Mumbai Terrorist Attacks and New Media

The deplorable recent terrorist attacks in Mumbai have made major news headlines all over the world.

For Singapore, the attacks have hit close to home as they have claimed the first Singaporean life due to a terrorist attack. Many mourn the loss of Singaporean lawyer, 28 year-old Lo Hwei Yen, who was shot execution-style while she was at the Oberoi Hotel in Mumbai on her fateful business trip.

Discussions in cyberspace amongst locals about Lo Hwei Yen’s capture and her sad and untimely death played out since the time news broke about her capture as a hostage. 

We can only hope that more can be done to prevent such attacks.

While the attacks were still taking place, a different but altogether, hectic and frenzied activity was also taking place in the ‘parallel’ universe in cyberspace. Bloggers all over Mumbai were posting live updates of the situation, and this truly underscores citizen journalism as an alternative/complement/supplement to news coverage.

Some were uploading photos of the damage from the attacks on the luxury hotels, and many of these were also loaded onto Flikr. The micro-blogging site Twitter also saw a lot of intense action as Tweets on the attacks were sent – at one point 80 Tweets were sent within 5 seconds!

There were also reports of survivors who were trapped in the buildings getting information from their mobile phones and Blackberries – they were surfing for information, ironically, on what was happening in the very same buildings they were in, but were left out of (in terms of info received).

There’s a blog that collects all the social media representation of the event.

All this goes to show that while mainstream news would not be able to provide such comprehensive coverage in such a short time, the world got to know about the events in such a short time, and while they were unfolding too, due to the ubiquitous nature new media has taken on, and new media’s role in news coverage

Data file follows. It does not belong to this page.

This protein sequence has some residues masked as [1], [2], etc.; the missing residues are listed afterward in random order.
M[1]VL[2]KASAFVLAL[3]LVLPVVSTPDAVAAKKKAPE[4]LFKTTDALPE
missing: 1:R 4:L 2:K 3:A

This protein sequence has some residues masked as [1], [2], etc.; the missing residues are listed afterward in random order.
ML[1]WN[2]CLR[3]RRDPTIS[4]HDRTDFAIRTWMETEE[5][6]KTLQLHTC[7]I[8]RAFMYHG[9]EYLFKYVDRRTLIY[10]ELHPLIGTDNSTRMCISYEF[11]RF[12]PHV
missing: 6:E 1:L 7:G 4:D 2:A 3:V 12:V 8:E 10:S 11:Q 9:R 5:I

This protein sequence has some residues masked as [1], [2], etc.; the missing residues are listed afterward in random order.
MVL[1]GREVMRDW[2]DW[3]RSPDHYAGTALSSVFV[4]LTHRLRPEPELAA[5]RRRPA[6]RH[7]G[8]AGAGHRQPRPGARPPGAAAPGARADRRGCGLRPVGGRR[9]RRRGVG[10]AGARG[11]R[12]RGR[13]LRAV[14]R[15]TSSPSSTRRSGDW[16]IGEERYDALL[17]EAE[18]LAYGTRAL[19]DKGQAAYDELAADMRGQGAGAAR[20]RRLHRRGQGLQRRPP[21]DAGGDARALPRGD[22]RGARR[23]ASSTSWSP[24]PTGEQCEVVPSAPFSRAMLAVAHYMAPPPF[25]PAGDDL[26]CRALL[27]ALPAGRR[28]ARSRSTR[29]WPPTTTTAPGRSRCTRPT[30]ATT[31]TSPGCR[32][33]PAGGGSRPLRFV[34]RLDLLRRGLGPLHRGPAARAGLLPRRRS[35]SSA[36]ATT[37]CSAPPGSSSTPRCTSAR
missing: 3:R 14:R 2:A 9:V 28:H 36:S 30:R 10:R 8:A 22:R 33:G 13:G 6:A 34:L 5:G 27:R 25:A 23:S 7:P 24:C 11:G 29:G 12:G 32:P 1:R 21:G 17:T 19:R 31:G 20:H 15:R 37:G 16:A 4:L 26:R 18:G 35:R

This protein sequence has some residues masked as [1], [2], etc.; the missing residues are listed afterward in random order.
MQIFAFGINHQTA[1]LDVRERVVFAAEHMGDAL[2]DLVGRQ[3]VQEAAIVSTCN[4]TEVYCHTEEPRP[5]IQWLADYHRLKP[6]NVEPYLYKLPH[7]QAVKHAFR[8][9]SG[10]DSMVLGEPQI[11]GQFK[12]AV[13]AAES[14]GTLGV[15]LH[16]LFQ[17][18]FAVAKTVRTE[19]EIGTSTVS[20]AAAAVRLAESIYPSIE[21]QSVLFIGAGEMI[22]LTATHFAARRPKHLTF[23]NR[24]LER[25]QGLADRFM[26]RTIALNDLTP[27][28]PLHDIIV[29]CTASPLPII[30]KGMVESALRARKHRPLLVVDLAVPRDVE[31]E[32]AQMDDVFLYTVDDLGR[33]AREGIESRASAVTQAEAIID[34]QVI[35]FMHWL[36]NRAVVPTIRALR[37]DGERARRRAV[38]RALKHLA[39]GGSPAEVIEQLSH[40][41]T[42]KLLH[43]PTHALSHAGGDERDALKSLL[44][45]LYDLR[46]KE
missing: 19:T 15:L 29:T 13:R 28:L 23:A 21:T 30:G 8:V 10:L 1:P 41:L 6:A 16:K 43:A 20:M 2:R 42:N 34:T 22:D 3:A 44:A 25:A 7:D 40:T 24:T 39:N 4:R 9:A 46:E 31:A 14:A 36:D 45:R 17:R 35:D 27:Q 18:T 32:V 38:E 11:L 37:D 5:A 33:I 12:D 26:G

And with that, globalisation has taken on a new meaning and added dimension.

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About blogscapes
An intrepid explorer into the the brave new dimensions of the blogosphere and new media landscape.

4 Responses to Mumbai Terrorist Attacks and New Media

  1. I was on twitter throughout the ordeal and somehow, it felt like that was the least i could do.
    people who couldn’t get info beyond the indian shores, found key info through twitter. However, it has its own drawbacks… I have featured a few tweeple on my blog who kept me informed… do have a look:
    http://compulsivewriter.wordpress.com/2008/11/30/twittering-upto-a-revolution/

  2. blogscapes says:

    So were you near Ground zero, so to speak as you were twittering? Looks like you have a pretty good network of info going on there! Thanks for the sharing.

  3. Jensen says:

    Seriously speaking, those terrorists are really inhumane (as if no one knows >.< .. LOL[Laughing Out Loud] at myself ). Sometimes i really wonder if these actions (the terrorism) were indeed necessary. It wouldn’t make governments accede to their requests, but would in fact turn the whole world against them. I thought terrorists wants certain things done their way? Brutality and violence definitely isn’t the way to achieve it.

    However, IRONICALLY again, their actions seemed to have gathered quite an amount of attention. Perhaps thats what the terrorists seek? I might be slow, but may I ask what actually riled the terrorists so much that they had to take innocent lives?

    I mourn the demise of Lo Hwei Yen, as much as any other citizen of Singapore probably would. Yet, sometimes things are just beyond our control. What with all the border disputes and arms-limits clauses, ownership claims and other ridiculous rules that seem very lop-sided yet reasonable, the world has been turned topsy-turvy, or rather, turvy-topsy.

    Its time that someone stood up, in fact everyone should, and made a positive change to the world, to the society. I really look forward to some miracles that could happen after president elect Mr Barack Obama takes over the reins. The world needs change. Hopefully the change starts there.

    P.S. The Thailand politics aren’t getting anywhere either. It’d be VERY amusing if the recently ousted politics party in Thailand (sorry, I actually don’t know what party is that) regains power due to getting a majority of votes in elections.

  4. blogscapes says:

    It seems that everyone is looking to Obama. Well, I guess hope can be very powerful.

    You are right – violence isn’t the answer but it seems that man is a slow learner in this aspect.

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